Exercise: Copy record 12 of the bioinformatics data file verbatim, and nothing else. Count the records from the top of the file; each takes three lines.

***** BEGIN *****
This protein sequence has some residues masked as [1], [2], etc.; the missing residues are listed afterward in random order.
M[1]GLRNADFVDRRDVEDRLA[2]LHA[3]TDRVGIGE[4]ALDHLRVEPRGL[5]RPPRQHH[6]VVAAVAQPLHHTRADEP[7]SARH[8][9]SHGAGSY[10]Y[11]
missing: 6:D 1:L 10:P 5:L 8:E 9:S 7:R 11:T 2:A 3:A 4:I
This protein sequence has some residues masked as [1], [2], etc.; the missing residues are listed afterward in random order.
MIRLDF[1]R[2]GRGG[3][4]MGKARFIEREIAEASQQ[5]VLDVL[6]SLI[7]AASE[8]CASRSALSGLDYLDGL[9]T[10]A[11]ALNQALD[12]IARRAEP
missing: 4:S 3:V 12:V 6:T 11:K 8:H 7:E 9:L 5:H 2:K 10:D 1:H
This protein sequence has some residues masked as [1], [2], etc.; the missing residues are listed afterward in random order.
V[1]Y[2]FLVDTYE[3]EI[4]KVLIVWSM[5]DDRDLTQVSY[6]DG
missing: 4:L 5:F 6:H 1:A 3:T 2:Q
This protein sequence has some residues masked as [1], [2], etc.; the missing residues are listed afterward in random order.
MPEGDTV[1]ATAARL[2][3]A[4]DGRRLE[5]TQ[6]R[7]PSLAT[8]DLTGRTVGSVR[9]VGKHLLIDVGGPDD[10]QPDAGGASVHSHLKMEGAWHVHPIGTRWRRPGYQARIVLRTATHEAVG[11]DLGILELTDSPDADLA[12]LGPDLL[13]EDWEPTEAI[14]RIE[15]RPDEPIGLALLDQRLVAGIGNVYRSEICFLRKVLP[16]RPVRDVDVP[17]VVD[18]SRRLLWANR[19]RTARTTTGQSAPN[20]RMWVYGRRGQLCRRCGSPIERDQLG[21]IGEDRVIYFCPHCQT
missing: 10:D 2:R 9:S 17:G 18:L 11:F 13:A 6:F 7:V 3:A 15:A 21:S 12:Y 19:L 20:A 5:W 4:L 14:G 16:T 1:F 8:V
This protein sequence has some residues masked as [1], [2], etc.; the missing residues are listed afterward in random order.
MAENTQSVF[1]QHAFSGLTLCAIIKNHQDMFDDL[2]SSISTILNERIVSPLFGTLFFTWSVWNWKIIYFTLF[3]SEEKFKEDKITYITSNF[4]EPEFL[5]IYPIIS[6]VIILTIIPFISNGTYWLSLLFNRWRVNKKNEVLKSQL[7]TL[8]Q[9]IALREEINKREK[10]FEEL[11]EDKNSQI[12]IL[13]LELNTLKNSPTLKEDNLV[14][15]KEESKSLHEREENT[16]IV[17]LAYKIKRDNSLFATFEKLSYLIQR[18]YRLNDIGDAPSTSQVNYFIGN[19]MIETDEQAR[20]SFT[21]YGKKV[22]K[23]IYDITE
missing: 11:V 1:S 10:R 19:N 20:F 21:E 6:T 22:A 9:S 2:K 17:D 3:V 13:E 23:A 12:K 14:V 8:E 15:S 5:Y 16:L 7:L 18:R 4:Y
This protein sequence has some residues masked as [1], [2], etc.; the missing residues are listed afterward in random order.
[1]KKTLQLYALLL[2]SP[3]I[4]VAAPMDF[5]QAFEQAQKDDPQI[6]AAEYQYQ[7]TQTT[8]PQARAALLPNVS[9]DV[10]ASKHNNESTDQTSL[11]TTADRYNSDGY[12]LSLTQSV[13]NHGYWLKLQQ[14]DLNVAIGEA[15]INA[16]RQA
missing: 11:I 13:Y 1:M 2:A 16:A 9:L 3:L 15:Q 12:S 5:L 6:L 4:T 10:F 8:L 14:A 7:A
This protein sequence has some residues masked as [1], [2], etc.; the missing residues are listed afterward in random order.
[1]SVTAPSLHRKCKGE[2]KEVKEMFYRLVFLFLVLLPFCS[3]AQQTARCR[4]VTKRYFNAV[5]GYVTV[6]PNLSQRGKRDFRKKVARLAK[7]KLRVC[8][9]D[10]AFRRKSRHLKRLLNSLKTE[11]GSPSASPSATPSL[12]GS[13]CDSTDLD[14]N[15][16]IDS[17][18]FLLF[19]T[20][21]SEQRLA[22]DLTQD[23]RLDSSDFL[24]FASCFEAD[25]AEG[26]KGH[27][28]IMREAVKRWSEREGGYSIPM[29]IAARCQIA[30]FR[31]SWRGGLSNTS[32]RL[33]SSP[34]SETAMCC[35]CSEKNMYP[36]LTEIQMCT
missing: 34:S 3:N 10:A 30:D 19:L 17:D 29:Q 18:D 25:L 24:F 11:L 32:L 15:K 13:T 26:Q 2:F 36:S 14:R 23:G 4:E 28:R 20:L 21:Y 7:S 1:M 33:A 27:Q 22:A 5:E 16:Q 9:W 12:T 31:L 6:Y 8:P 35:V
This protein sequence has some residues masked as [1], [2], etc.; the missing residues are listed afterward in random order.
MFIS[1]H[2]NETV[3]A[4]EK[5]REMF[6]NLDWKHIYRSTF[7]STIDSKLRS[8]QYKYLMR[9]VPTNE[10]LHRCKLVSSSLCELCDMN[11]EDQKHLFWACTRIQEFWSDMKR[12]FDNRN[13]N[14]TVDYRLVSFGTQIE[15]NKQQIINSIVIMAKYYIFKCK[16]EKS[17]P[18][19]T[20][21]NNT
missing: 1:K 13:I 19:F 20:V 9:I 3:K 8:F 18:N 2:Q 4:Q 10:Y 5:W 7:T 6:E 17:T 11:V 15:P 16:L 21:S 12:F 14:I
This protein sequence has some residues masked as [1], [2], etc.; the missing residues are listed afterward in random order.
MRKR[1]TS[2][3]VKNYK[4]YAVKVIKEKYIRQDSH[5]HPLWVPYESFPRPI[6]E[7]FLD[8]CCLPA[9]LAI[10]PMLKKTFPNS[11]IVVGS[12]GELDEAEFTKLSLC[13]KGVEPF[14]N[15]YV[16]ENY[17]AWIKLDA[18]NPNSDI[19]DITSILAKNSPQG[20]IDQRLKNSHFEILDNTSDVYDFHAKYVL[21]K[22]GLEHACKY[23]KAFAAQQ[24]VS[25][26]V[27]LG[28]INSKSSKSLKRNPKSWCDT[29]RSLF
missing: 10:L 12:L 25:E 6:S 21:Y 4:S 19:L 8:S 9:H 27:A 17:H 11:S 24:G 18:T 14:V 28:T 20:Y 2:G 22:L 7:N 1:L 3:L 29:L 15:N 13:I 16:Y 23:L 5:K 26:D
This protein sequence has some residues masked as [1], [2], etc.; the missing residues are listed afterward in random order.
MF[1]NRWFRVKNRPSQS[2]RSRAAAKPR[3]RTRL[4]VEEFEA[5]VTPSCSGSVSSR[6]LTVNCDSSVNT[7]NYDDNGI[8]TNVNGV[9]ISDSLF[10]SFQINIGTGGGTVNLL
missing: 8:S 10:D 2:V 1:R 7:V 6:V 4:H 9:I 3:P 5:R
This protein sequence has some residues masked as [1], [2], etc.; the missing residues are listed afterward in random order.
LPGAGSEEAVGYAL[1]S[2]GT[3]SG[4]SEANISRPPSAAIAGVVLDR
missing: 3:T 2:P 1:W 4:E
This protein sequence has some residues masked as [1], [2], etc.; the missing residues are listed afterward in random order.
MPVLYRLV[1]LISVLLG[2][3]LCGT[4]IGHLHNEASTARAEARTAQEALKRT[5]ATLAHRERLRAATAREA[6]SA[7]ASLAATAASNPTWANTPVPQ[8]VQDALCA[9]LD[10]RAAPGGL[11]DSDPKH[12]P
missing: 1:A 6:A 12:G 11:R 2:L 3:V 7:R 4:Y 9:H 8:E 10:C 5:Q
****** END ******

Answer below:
This protein sequence has some residues masked as [1], [2], etc.; the missing residues are listed afterward in random order.
MPVLYRLV[1]LISVLLG[2][3]LCGT[4]IGHLHNEASTARAEARTAQEALKRT[5]ATLAHRERLRAATAREA[6]SA[7]ASLAATAASNPTWANTPVPQ[8]VQDALCA[9]LD[10]RAAPGGL[11]DSDPKH[12]P
missing: 1:A 6:A 12:G 11:R 2:L 3:V 7:R 4:Y 9:H 8:E 10:C 5:Q